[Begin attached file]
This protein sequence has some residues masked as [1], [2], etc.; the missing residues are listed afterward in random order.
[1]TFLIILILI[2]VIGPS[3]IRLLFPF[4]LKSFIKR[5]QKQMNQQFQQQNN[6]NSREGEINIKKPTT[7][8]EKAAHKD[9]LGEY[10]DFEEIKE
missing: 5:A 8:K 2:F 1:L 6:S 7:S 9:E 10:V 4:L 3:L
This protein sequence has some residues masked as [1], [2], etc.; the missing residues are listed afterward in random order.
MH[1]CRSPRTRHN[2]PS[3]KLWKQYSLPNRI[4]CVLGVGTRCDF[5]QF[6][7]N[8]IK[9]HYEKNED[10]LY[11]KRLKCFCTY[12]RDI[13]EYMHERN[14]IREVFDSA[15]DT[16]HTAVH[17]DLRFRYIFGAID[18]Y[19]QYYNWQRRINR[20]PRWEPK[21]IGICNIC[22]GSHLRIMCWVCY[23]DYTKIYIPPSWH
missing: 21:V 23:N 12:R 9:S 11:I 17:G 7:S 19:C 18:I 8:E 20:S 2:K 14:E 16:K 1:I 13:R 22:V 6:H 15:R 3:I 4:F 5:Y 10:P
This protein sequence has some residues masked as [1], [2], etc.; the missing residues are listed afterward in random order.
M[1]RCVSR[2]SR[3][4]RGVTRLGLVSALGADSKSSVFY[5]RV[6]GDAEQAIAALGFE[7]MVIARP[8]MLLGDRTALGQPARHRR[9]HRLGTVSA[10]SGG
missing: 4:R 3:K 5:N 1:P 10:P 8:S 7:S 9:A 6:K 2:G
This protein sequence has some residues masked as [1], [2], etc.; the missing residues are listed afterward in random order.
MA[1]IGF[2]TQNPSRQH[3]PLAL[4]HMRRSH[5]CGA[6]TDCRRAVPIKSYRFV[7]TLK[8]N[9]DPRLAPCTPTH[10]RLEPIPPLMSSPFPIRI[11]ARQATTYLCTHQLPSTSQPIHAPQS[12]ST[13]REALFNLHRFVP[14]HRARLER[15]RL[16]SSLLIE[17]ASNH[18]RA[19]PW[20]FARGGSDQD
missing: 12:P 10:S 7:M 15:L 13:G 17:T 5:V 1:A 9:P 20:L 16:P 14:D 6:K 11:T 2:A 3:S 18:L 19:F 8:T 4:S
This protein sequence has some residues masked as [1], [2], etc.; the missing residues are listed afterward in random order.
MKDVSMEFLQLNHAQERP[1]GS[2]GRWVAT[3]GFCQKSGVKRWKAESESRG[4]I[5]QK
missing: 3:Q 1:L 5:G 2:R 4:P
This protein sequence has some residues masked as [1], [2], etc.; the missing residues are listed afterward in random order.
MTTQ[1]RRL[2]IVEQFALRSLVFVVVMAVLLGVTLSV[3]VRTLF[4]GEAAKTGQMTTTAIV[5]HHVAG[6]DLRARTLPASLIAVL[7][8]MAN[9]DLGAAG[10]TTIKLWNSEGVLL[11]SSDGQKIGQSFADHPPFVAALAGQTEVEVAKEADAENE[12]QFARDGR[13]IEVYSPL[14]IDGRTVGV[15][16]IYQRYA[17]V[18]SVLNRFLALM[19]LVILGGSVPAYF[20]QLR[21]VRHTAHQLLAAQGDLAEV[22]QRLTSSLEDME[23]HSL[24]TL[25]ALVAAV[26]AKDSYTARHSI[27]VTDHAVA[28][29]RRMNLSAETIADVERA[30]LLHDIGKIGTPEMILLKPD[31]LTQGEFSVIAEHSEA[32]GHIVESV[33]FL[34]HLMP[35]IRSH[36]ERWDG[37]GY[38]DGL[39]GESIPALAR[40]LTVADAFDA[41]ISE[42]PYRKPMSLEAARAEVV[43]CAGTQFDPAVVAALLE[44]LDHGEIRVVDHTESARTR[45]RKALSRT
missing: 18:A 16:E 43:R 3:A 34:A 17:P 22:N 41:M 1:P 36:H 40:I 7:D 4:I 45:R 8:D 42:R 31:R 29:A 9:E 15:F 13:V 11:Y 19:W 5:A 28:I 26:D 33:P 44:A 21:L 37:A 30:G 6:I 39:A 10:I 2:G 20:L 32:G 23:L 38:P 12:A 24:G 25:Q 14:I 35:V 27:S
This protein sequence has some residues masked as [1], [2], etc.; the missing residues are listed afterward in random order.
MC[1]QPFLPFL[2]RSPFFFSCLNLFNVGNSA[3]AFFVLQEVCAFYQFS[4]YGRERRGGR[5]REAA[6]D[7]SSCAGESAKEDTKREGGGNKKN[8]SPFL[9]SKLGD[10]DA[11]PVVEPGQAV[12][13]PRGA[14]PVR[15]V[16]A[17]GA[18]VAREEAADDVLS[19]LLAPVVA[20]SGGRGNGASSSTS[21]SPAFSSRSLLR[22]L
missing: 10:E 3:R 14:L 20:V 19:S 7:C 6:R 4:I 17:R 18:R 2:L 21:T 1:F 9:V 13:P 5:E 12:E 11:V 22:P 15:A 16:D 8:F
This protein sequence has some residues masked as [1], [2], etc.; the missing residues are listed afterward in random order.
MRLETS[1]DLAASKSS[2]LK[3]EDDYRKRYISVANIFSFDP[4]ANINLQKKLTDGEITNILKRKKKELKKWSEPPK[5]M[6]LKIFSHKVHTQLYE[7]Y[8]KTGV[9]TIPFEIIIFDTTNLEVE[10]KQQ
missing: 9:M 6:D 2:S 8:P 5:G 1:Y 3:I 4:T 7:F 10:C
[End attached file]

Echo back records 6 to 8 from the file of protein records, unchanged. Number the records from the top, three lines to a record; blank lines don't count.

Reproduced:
This protein sequence has some residues masked as [1], [2], etc.; the missing residues are listed afterward in random order.
MTTQ[1]RRL[2]IVEQFALRSLVFVVVMAVLLGVTLSV[3]VRTLF[4]GEAAKTGQMTTTAIV[5]HHVAG[6]DLRARTLPASLIAVL[7][8]MAN[9]DLGAAG[10]TTIKLWNSEGVLL[11]SSDGQKIGQSFADHPPFVAALAGQTEVEVAKEADAENE[12]QFARDGR[13]IEVYSPL[14]IDGRTVGV[15][16]IYQRYA[17]V[18]SVLNRFLALM[19]LVILGGSVPAYF[20]QLR[21]VRHTAHQLLAAQGDLAEV[22]QRLTSSLEDME[23]HSL[24]TL[25]ALVAAV[26]AKDSYTARHSI[27]VTDHAVA[28][29]RRMNLSAETIADVERA[30]LLHDIGKIGTPEMILLKPD[31]LTQGEFSVIAEHSEA[32]GHIVESV[33]FL[34]HLMP[35]IRSH[36]ERWDG[37]GY[38]DGL[39]GESIPALAR[40]LTVADAFDA[41]ISE[42]PYRKPMSLEAARAEVV[43]CAGTQFDPAVVAALLE[44]LDHGEIRVVDHTESARTR[45]RKALSRT
missing: 18:A 16:E 43:R 3:A 34:A 17:P 22:N 41:M 1:P 36:H 40:I 7:D 4:I 45:R 8:D 42:R 31:R 29:A 9:E 15:F 13:V 11:Y 19:W 5:A 28:I 26:D 33:P 44:A 21:L 37:A 30:G 6:I 39:A 10:I 2:G 20:L 32:G 23:L 38:P 12:A 24:G 25:Q 14:I 35:V 27:S
This protein sequence has some residues masked as [1], [2], etc.; the missing residues are listed afterward in random order.
MC[1]QPFLPFL[2]RSPFFFSCLNLFNVGNSA[3]AFFVLQEVCAFYQFS[4]YGRERRGGR[5]REAA[6]D[7]SSCAGESAKEDTKREGGGNKKN[8]SPFL[9]SKLGD[10]DA[11]PVVEPGQAV[12][13]PRGA[14]PVR[15]V[16]A[17]GA[18]VAREEAADDVLS[19]LLAPVVA[20]SGGRGNGASSSTS[21]SPAFSSRSLLR[22]L
missing: 10:E 3:R 14:L 20:V 19:S 7:C 6:R 4:I 17:R 18:R 2:L 21:T 1:F 9:V 13:P 5:E 12:E 11:V 22:P 15:A 16:D 8:F
This protein sequence has some residues masked as [1], [2], etc.; the missing residues are listed afterward in random order.
MRLETS[1]DLAASKSS[2]LK[3]EDDYRKRYISVANIFSFDP[4]ANINLQKKLTDGEITNILKRKKKELKKWSEPPK[5]M[6]LKIFSHKVHTQLYE[7]Y[8]KTGV[9]TIPFEIIIFDTTNLEVE[10]KQQ
missing: 9:M 6:D 2:S 8:P 5:G 1:Y 3:I 4:T 7:F 10:C